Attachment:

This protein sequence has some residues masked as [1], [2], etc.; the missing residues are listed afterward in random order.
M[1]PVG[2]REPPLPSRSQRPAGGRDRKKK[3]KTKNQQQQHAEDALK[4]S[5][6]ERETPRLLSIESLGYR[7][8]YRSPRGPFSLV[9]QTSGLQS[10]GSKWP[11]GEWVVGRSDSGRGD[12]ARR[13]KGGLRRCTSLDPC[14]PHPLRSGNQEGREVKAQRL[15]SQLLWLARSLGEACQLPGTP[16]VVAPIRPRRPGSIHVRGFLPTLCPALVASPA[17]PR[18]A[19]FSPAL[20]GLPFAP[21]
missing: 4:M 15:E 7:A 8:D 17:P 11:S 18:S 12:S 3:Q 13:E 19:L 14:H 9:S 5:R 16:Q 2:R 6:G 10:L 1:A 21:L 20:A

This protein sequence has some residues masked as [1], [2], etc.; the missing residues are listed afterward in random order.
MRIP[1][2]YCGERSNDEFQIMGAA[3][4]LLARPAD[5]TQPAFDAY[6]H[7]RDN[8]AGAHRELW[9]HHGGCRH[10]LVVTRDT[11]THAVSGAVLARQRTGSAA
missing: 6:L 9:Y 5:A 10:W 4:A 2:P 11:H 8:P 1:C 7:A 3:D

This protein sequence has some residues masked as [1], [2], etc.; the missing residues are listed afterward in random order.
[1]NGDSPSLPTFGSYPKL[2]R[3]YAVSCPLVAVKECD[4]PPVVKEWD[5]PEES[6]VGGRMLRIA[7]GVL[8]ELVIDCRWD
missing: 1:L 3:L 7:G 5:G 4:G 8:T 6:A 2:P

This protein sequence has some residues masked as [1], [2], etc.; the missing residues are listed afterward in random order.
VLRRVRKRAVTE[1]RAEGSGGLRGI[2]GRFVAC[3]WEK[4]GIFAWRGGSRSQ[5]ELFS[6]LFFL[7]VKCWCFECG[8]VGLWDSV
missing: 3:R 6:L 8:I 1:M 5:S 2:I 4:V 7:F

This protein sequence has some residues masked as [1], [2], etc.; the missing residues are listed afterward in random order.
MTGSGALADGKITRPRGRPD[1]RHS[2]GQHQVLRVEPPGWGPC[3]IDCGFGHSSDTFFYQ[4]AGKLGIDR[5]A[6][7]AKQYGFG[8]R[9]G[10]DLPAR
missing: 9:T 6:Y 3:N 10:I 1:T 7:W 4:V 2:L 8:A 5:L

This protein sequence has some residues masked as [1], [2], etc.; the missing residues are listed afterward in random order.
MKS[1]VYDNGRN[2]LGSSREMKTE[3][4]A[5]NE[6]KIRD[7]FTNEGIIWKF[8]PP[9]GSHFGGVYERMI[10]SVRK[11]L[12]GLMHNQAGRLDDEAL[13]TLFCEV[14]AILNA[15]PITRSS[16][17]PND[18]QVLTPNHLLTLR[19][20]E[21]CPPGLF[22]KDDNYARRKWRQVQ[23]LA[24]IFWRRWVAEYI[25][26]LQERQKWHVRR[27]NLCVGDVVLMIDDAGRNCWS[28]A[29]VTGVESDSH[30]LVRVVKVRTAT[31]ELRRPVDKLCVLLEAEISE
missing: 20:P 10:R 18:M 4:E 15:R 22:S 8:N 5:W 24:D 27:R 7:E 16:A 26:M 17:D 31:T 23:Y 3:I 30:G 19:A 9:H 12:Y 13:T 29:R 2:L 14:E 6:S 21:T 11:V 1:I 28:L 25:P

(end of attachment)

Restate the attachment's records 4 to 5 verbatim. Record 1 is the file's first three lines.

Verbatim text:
This protein sequence has some residues masked as [1], [2], etc.; the missing residues are listed afterward in random order.
VLRRVRKRAVTE[1]RAEGSGGLRGI[2]GRFVAC[3]WEK[4]GIFAWRGGSRSQ[5]ELFS[6]LFFL[7]VKCWCFECG[8]VGLWDSV
missing: 3:R 6:L 8:I 1:M 5:S 2:I 4:V 7:F

This protein sequence has some residues masked as [1], [2], etc.; the missing residues are listed afterward in random order.
MTGSGALADGKITRPRGRPD[1]RHS[2]GQHQVLRVEPPGWGPC[3]IDCGFGHSSDTFFYQ[4]AGKLGIDR[5]A[6][7]AKQYGFG[8]R[9]G[10]DLPAR
missing: 9:T 6:Y 3:N 10:I 1:T 7:W 4:V 2:L 8:A 5:L